There is so much to be said about the energy that’s created by the passion of a few, like-minded people. The word “catalyst” seems appropriate here. I am reminded of science fair exhibits where one small element is introduced to a seemingly stable environment and in an instant, everything has changed. It can be an explosive event or something much more subtle. But the process is generative although it may seem destructive – a whole new host of color, sound, and material is created.
Scrum illuminates the necessary systems and interactions that are inherent in any creative process. The problems we solve are complex and the people who solve them are also complex. There is no way to simplify people and there should not be an effort to do so. An environment that supports community and diversity is one in which people can openly communicate with purpose and passion. This is not an easy task. There will be so many factors at play that determine the right way to do this but a tightly woven web of personalities and perspectives will pay off in the end if given the right amount of attention and growth opportunities.
It can be easy to lose sight of the value that inclusivity provides to creative work. We can be quick to fear “group think” and throw the baby out with the bathwater – eliminate group decision-making, reduce transparency (“You’re on a need to know basis and you don’t need to know!”), and form a posture of skepticism assuming worst intentions.
“The essence of Scrum is a small team of people.”
If we recognize this component in the larger context of Scrum (its values, empiricism, transparency, inspection, adaptation, rules, and purpose) then we are confronted with some questions that must be answered. Do we really trust each other? Do we believe we that ingenuity is achievable only by a few, remarkable people? Are we safe enough to admit that our shortcomings exist and can be supported by others?
It would be a shame to limit ourselves so much. How much more likely we will be to do something new and challenging if we are accompanied by people who are supportive and genuinely understand the potential cost! Distributed accountability doesn’t mean that there is no accountability. But you win and lose as a community and have a far more likely chance of forward progress and improvement together than alone.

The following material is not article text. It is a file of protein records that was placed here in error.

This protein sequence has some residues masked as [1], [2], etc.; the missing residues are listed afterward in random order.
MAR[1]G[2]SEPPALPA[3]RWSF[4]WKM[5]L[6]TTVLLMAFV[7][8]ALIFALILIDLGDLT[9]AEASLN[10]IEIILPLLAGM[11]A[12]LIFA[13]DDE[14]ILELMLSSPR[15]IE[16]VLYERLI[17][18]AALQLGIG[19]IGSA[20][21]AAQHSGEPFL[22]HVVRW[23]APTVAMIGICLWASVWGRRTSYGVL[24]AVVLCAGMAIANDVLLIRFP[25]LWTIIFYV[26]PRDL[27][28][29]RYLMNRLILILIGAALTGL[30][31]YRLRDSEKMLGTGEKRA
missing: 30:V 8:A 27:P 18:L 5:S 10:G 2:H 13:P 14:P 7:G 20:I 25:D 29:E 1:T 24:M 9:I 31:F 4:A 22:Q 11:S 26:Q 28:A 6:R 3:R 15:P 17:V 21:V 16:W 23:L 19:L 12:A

Are we there yet?
The labyrinth we enter is one where we can expect to encounter new obstacles that seem to change the game and to change us. The fear of what’s around the corner may never go away but with each pass, we should become more confident and comfortable over time, armed with new information and tactics.
When it comes to “agile transformations”, the idea of an arrival is antithetical to the whole point. We’re meant to always be learning and changing and working in a way that the only limitations we encounter are ones that are self-imposed. Scrum puts forth, in its entirety, the basic set of assumptions and tools needed to create that kind of environment but there is never an assumption that the work will be finished, that the curtains will fall, and all you have to do is bask in the standing ovation waiting for you at the other end. We can bank on the fact that the way we work and the challenges we face will be as numerous as the ideas we come up with (both good and bad). Having the guardrails that Scrum provides allows us to expect and ease into change but that doesn’t mean it solves every challenge – that’s up to you; it is comforting but not comfortable.
Written by Matt DeFusco